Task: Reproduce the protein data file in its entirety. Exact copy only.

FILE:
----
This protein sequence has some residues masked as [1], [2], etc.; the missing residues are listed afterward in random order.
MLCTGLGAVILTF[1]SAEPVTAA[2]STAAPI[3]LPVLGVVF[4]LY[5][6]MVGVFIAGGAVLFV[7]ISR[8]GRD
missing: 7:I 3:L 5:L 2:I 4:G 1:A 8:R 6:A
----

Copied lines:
This protein sequence has some residues masked as [1], [2], etc.; the missing residues are listed afterward in random order.
MLCTGLGAVILTF[1]SAEPVTAA[2]STAAPI[3]LPVLGVVF[4]LY[5][6]MVGVFIAGGAVLFV[7]ISR[8]GRD
missing: 7:I 3:L 5:L 2:I 4:G 1:A 8:R 6:A